There's No Winning in Baseball
Sports, drugs, and finding poetry within capitalism's rules
By Frank Falisi
Frank Falisi is a writer living in New Jersey. He writes about film, music, and (sometimes) baseball. He's an Associate Editor at Bright Wall/ Dark Room and an Ensemble Member with the theater group Shakespeare 70.
Baseball is poetry: think of its meter and rhythms, its status as a thing just sideways of life ruled “normally.” It contains as many plosive spikes and blank spaces as verse does, and both are predicated on the human body’s ability to do things it doesn’t naturally do. Line breaks emerge across years and storylines. To watch it is to see how the world might work differently, even if we mostly watch under the circumstances capitalism sets. Capitalism can learn—has learned—to digest anything, even poetry. The MFA is proof of this. So is Alex Rodriguez brand corporate-speak.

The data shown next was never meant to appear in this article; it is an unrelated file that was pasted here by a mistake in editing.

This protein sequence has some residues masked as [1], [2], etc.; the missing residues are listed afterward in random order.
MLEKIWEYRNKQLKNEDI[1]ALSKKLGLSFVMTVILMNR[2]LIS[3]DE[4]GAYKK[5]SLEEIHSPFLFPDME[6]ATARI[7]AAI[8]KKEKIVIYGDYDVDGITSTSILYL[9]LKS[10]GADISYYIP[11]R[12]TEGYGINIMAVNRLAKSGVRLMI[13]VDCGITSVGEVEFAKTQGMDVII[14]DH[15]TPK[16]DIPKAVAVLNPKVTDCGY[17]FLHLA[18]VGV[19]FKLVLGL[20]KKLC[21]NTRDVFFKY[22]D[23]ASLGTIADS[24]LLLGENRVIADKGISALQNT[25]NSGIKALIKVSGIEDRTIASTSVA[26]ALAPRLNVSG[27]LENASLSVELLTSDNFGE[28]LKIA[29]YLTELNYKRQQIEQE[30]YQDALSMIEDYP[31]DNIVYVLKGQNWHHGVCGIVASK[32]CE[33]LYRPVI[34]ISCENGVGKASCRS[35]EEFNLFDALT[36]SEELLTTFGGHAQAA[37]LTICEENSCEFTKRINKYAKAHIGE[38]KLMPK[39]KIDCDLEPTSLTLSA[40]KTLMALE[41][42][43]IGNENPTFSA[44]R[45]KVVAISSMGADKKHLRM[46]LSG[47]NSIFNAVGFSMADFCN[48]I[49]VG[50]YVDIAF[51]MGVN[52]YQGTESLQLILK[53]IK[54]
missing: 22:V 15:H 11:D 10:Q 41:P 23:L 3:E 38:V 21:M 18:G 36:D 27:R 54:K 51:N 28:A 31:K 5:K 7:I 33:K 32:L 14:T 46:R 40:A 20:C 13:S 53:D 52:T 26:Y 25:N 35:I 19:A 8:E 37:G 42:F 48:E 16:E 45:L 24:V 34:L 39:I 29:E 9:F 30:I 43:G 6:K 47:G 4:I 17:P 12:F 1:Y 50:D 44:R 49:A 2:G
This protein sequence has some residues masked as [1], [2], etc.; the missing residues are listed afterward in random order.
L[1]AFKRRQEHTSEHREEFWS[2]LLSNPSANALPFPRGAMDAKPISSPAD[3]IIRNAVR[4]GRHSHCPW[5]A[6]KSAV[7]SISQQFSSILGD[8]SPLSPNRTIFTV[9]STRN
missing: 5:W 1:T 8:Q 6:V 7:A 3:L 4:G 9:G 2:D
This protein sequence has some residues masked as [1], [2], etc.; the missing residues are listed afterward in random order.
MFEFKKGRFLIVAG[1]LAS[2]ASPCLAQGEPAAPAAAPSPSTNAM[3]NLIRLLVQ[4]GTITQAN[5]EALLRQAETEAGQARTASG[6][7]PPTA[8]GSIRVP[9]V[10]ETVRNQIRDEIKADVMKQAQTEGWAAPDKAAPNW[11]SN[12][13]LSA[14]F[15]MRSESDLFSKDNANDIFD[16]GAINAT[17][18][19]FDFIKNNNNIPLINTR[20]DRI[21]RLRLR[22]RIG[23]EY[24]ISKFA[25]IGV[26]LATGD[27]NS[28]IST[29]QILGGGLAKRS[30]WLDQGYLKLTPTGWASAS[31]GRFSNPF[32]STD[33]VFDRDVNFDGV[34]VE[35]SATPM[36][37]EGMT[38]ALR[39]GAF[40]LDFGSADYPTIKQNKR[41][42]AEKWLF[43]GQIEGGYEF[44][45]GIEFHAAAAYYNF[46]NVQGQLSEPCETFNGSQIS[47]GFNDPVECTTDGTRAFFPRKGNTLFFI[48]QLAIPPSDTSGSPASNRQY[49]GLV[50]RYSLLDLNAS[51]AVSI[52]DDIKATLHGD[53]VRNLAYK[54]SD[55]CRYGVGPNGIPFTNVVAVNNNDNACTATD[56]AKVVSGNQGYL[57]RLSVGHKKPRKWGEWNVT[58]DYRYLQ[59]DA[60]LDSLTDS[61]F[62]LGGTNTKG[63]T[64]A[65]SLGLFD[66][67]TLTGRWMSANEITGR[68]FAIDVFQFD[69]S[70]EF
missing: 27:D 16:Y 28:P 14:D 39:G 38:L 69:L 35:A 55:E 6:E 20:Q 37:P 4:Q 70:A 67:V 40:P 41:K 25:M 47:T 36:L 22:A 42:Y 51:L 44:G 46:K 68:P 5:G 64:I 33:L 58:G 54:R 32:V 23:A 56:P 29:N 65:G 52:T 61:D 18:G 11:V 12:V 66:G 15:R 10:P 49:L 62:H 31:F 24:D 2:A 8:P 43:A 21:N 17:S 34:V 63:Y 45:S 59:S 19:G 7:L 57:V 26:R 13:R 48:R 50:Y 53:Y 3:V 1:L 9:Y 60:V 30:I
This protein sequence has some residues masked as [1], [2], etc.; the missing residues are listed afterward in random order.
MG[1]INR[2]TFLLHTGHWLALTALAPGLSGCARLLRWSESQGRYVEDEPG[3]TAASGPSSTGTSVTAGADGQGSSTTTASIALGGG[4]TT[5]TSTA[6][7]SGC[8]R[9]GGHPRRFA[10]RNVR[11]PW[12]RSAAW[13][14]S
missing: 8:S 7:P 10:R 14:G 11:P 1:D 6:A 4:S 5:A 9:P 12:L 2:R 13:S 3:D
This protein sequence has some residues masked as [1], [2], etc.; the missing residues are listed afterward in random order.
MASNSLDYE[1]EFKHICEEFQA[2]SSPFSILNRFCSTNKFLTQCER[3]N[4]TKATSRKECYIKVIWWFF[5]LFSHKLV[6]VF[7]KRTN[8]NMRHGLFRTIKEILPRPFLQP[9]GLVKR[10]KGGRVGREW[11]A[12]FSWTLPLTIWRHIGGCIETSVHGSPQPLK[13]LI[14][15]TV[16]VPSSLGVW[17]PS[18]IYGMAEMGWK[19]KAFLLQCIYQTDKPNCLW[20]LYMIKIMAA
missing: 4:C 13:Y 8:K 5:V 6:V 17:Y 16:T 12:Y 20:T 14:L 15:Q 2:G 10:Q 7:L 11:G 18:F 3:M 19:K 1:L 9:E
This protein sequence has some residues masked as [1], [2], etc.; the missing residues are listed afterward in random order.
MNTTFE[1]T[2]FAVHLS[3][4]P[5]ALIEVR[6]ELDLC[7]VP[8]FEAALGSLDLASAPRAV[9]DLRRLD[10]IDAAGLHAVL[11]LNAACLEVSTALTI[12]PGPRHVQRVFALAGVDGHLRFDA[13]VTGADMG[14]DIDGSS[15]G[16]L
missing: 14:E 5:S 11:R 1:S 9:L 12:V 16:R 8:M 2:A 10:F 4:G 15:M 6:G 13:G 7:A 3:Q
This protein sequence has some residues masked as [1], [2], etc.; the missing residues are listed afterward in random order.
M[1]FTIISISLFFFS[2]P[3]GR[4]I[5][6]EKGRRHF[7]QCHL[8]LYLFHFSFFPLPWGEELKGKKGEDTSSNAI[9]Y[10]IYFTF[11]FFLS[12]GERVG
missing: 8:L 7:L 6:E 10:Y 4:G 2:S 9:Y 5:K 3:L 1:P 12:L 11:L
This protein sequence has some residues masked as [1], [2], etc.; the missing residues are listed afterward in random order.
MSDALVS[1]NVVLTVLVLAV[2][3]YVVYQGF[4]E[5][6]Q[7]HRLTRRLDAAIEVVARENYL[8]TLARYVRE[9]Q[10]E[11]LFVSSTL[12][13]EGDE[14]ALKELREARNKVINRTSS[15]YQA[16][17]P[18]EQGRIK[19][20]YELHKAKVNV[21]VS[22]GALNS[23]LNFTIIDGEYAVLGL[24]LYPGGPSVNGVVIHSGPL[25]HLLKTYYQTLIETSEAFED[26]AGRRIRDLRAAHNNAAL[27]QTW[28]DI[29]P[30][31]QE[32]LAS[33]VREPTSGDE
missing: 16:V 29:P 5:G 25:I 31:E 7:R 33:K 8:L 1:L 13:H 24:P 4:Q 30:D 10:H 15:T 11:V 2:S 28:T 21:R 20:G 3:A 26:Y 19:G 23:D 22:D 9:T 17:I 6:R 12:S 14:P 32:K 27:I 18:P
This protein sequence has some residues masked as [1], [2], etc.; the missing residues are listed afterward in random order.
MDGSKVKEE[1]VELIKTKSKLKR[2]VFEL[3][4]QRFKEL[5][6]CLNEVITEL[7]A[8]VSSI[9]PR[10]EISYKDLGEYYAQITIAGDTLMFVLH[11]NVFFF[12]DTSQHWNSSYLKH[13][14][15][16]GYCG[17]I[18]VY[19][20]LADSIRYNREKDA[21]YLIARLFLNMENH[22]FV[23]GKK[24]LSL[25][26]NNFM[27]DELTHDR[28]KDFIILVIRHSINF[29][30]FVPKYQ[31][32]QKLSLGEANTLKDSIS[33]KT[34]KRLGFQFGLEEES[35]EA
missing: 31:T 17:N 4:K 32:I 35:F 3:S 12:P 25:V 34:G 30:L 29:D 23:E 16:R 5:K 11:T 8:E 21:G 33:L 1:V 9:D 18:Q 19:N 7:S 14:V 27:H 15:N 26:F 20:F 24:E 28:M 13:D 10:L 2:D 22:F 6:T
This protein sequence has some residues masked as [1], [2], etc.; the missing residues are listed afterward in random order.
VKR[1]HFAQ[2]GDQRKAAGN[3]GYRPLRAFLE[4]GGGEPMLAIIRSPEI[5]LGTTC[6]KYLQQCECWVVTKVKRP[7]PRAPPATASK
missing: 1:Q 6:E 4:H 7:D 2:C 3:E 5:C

But at their best poetry and baseball elude capitalism’s capture, deliberate turbulences of how things “really” are. How real is an hour on the clock when there’s stanza and innings? These forms are informed as much by alternative rule-making as they are by a deliberate liberation from being ruled. Whitman’s free versing and Ricky’s game-breaking steals echo writing bad poetry at your stupid bookstore job or playing catch in Prospect Park. By writing forms that don’t make sense to capitalism, we can both better frustrate and design alternatives to it.